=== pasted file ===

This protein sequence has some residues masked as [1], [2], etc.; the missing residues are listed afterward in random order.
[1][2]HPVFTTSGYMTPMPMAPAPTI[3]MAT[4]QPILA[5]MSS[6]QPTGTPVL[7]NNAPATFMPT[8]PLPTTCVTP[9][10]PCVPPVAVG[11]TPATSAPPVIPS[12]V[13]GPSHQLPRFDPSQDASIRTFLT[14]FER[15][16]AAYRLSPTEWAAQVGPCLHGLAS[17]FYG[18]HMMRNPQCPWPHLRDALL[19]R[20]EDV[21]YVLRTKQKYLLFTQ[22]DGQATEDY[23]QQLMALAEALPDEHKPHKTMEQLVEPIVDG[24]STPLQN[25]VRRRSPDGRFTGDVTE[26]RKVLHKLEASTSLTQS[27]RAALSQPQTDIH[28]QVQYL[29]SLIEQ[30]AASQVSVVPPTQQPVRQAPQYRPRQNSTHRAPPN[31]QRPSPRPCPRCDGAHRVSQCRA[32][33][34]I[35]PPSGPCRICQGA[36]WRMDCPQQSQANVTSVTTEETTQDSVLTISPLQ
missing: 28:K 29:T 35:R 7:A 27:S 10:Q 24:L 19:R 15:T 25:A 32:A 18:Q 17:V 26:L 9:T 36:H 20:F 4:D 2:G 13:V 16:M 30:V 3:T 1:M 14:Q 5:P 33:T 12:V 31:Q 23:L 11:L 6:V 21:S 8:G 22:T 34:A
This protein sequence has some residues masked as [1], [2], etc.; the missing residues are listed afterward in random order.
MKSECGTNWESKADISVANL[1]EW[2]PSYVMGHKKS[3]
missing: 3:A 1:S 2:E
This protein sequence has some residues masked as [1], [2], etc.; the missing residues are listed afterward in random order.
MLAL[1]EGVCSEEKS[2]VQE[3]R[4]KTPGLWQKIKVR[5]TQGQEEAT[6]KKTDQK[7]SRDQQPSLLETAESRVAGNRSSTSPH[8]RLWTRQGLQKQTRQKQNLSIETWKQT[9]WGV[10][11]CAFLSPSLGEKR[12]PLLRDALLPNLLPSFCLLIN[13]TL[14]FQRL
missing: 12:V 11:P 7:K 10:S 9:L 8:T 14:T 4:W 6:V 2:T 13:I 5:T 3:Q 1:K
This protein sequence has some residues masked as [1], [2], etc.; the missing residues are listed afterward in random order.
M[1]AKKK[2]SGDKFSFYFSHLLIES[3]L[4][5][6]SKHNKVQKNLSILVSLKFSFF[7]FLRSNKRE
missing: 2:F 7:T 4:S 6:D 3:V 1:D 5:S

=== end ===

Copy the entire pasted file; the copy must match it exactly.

This protein sequence has some residues masked as [1], [2], etc.; the missing residues are listed afterward in random order.
[1][2]HPVFTTSGYMTPMPMAPAPTI[3]MAT[4]QPILA[5]MSS[6]QPTGTPVL[7]NNAPATFMPT[8]PLPTTCVTP[9][10]PCVPPVAVG[11]TPATSAPPVIPS[12]V[13]GPSHQLPRFDPSQDASIRTFLT[14]FER[15][16]AAYRLSPTEWAAQVGPCLHGLAS[17]FYG[18]HMMRNPQCPWPHLRDALL[19]R[20]EDV[21]YVLRTKQKYLLFTQ[22]DGQATEDY[23]QQLMALAEALPDEHKPHKTMEQLVEPIVDG[24]STPLQN[25]VRRRSPDGRFTGDVTE[26]RKVLHKLEASTSLTQS[27]RAALSQPQTDIH[28]QVQYL[29]SLIEQ[30]AASQVSVVPPTQQPVRQAPQYRPRQNSTHRAPPN[31]QRPSPRPCPRCDGAHRVSQCRA[32][33][34]I[35]PPSGPCRICQGA[36]WRMDCPQQSQANVTSVTTEETTQDSVLTISPLQ
missing: 28:K 29:T 35:R 7:A 27:S 10:Q 24:L 19:R 15:T 25:A 32:A 18:Q 17:V 26:L 9:T 36:H 20:F 4:D 2:G 13:V 16:M 30:V 3:T 1:M 14:Q 5:P 33:T 12:V 31:Q 23:L 11:L 6:V 21:S 8:G 22:T 34:A
This protein sequence has some residues masked as [1], [2], etc.; the missing residues are listed afterward in random order.
MKSECGTNWESKADISVANL[1]EW[2]PSYVMGHKKS[3]
missing: 3:A 1:S 2:E
This protein sequence has some residues masked as [1], [2], etc.; the missing residues are listed afterward in random order.
MLAL[1]EGVCSEEKS[2]VQE[3]R[4]KTPGLWQKIKVR[5]TQGQEEAT[6]KKTDQK[7]SRDQQPSLLETAESRVAGNRSSTSPH[8]RLWTRQGLQKQTRQKQNLSIETWKQT[9]WGV[10][11]CAFLSPSLGEKR[12]PLLRDALLPNLLPSFCLLIN[13]TL[14]FQRL
missing: 12:V 11:P 7:K 10:S 9:L 8:T 14:T 4:W 6:V 2:T 13:I 5:T 3:Q 1:K
This protein sequence has some residues masked as [1], [2], etc.; the missing residues are listed afterward in random order.
M[1]AKKK[2]SGDKFSFYFSHLLIES[3]L[4][5][6]SKHNKVQKNLSILVSLKFSFF[7]FLRSNKRE
missing: 2:F 7:T 4:S 6:D 3:V 1:D 5:S